13. Automatic welding technologies for long-distance pipelines by use of all-position self-shielded flux cored wires

    Directory of Open Access Journals (Sweden)

    Zeng Huilin

    2014-10-01

    Full Text Available In order to realize the automatic welding of pipes in a complex operation environment, an automatic welding system has been developed by use of all-position self-shielded flux cored wires due to their advantages, such as all-position weldability, good detachability, arc's stability, low incomplete fusion, no need for welding protective gas or protection against wind when the wind speed is < 8 m/s. This system consists of a welding carrier, a guide rail, an auto-control system, a welding source, a wire feeder, and so on. Welding experiments with this system were performed on the X-80 pipeline steel to determine proper welding parameters. The welding technique comprises root welding, filling welding and cover welding and their welding parameters were obtained from experimental analysis. On this basis, the mechanical properties tests were carried out on welded joints in this case. Results show that this system can help improve the continuity and stability of the whole welding process and the welded joints' inherent quality, appearance shape, and mechanical performance can all meet the welding criteria for X-80 pipeline steel; with no need for windbreak fences, the overall welding cost will be sharply reduced. Meanwhile, more positive proposals were presented herein for the further research and development of this self-shielded flux core wires.

  14. Identifying and Managing Data Validity Challenges with Automated Data Checks in the AmeriFlux Flux Measurement Network

    Science.gov (United States)

    Poindexter, C.; Pastorello, G.; Papale, D.; Trotta, C.; Ribeca, A.; Canfora, E.; Faybishenko, B.; Samak, T.; Gunter, D.; Hollowgrass, R.; Agarwal, D.

    2014-12-01

    AmeriFlux is a network of sites managed by independent investigators measuring carbon, water and heat fluxes. Individual investigators perform many data validity checks. Network-level data validity checks are also being applied to increase network-wide data consistency. A number of different types or errors occur in flux data, and while corrections have been developed to address some types of errors, other error types can be difficult to detect. To identify errors rapidly and consistently, we have developed automated data validity checks that rely on theoretical limits or relationships for specific measured variables. We present an example of a data validity check that is being developed for the friction velocity u*. The friction velocity is a crucial variable used to identify when low turbulent mixing in the atmospheric boundary layer invalidates eddy covariance measurements of fluxes. It is measured via sonic anemometer and is related to the wind speed WS, the measurement height relative to the canopy height, and the surface roughness, through the log law. Comparing independent measurements of WS and u* can help identify issues related to the sensor but doesn't take into consideration changes in the canopy (e.g. due to leaf emergence). The u* data check proposed relies on recent work comparing multiple methods for determining the aerodynamic roughness length z0 and zero plane displacement d (Graf, A., A. van de Boer, A. Moene & H. Vereecken, 2014, Boundary-Layer Meteorol., 151, 373-387). These methods, each of which is most robust across a different atmospheric stability range, yield multiple estimates for z0 and d at daily resolution. We use these multiple estimates for z0 and d, as well as half-hourly wind speeds and Obukhov length scales and their uncertainties to generate a predicted u* and a tolerance around this predicted value. In testing, this check correctly identified as invalid u* data known to be erroneous but did not flag data that could look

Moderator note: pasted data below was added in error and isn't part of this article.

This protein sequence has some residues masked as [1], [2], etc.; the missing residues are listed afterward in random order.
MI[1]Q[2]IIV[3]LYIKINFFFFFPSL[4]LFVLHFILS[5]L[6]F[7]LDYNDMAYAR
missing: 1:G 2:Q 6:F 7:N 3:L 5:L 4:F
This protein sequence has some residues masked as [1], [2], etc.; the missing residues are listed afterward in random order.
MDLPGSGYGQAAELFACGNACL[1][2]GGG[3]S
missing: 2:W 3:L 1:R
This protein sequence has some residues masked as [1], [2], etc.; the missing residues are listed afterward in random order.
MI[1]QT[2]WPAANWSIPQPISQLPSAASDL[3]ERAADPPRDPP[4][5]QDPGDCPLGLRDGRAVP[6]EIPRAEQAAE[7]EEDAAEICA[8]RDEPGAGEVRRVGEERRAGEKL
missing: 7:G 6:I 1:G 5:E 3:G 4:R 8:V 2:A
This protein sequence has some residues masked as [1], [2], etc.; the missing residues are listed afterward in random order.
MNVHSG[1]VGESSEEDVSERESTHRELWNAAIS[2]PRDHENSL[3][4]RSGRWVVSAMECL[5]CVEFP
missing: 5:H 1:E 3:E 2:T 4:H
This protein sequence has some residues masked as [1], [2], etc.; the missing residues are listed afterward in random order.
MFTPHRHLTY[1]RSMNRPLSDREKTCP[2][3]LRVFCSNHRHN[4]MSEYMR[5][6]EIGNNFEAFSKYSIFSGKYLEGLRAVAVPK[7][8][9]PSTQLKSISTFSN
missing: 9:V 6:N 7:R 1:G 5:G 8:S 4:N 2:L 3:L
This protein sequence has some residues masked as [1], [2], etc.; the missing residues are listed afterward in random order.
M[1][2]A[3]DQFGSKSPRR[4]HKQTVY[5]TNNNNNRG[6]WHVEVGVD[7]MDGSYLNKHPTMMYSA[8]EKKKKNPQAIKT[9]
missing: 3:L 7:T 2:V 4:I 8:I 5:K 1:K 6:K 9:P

15. Disc formation in turbulent cloud cores: is magnetic flux loss necessary to stop the magnetic braking catastrophe or not?

    CERN Document Server